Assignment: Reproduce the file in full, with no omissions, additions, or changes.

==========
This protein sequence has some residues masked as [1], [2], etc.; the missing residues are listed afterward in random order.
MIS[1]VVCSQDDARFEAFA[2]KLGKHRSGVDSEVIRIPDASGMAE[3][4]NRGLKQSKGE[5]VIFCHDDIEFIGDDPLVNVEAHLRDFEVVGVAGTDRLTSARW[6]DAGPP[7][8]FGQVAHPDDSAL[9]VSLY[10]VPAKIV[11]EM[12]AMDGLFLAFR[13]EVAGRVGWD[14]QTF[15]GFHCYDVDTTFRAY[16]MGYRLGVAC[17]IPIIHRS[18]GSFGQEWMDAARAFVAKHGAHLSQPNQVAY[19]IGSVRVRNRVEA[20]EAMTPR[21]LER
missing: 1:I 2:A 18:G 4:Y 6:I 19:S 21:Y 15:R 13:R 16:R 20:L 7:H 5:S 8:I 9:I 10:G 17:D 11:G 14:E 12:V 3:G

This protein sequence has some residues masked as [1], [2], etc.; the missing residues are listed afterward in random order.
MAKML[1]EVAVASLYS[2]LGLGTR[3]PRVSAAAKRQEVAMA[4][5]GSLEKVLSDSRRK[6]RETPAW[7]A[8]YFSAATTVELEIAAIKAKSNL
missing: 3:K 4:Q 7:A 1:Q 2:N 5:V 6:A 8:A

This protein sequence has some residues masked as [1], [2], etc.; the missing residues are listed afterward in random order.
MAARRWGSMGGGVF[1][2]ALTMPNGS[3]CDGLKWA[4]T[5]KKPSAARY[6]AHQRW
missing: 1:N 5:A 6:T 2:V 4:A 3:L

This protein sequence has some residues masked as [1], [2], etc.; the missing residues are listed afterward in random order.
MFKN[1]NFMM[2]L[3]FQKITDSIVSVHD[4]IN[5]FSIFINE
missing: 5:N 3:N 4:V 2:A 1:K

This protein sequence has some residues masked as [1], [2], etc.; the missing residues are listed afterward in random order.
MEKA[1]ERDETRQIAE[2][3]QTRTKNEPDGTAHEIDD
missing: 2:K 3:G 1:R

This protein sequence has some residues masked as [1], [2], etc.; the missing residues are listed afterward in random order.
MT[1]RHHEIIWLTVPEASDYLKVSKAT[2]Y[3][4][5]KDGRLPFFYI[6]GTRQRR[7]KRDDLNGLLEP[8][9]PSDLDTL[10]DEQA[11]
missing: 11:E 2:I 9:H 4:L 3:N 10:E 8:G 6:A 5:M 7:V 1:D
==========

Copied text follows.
This protein sequence has some residues masked as [1], [2], etc.; the missing residues are listed afterward in random order.
MIS[1]VVCSQDDARFEAFA[2]KLGKHRSGVDSEVIRIPDASGMAE[3][4]NRGLKQSKGE[5]VIFCHDDIEFIGDDPLVNVEAHLRDFEVVGVAGTDRLTSARW[6]DAGPP[7][8]FGQVAHPDDSAL[9]VSLY[10]VPAKIV[11]EM[12]AMDGLFLAFR[13]EVAGRVGWD[14]QTF[15]GFHCYDVDTTFRAY[16]MGYRLGVAC[17]IPIIHRS[18]GSFGQEWMDAARAFVAKHGAHLSQPNQVAY[19]IGSVRVRNRVEA[20]EAMTPR[21]LER
missing: 1:I 2:A 18:G 4:Y 6:I 19:S 21:Y 15:R 13:R 16:R 20:L 7:H 5:S 8:I 9:I 10:G 17:D 11:G 14:E 12:V 3:G

This protein sequence has some residues masked as [1], [2], etc.; the missing residues are listed afterward in random order.
MAKML[1]EVAVASLYS[2]LGLGTR[3]PRVSAAAKRQEVAMA[4][5]GSLEKVLSDSRRK[6]RETPAW[7]A[8]YFSAATTVELEIAAIKAKSNL
missing: 3:K 4:Q 7:A 1:Q 2:N 5:V 6:A 8:A

This protein sequence has some residues masked as [1], [2], etc.; the missing residues are listed afterward in random order.
MAARRWGSMGGGVF[1][2]ALTMPNGS[3]CDGLKWA[4]T[5]KKPSAARY[6]AHQRW
missing: 1:N 5:A 6:T 2:V 4:A 3:L

This protein sequence has some residues masked as [1], [2], etc.; the missing residues are listed afterward in random order.
MFKN[1]NFMM[2]L[3]FQKITDSIVSVHD[4]IN[5]FSIFINE
missing: 5:N 3:N 4:V 2:A 1:K

This protein sequence has some residues masked as [1], [2], etc.; the missing residues are listed afterward in random order.
MEKA[1]ERDETRQIAE[2][3]QTRTKNEPDGTAHEIDD
missing: 2:K 3:G 1:R

This protein sequence has some residues masked as [1], [2], etc.; the missing residues are listed afterward in random order.
MT[1]RHHEIIWLTVPEASDYLKVSKAT[2]Y[3][4][5]KDGRLPFFYI[6]GTRQRR[7]KRDDLNGLLEP[8][9]PSDLDTL[10]DEQA[11]
missing: 11:E 2:I 9:H 4:L 3:N 10:E 8:G 6:A 5:M 7:V 1:D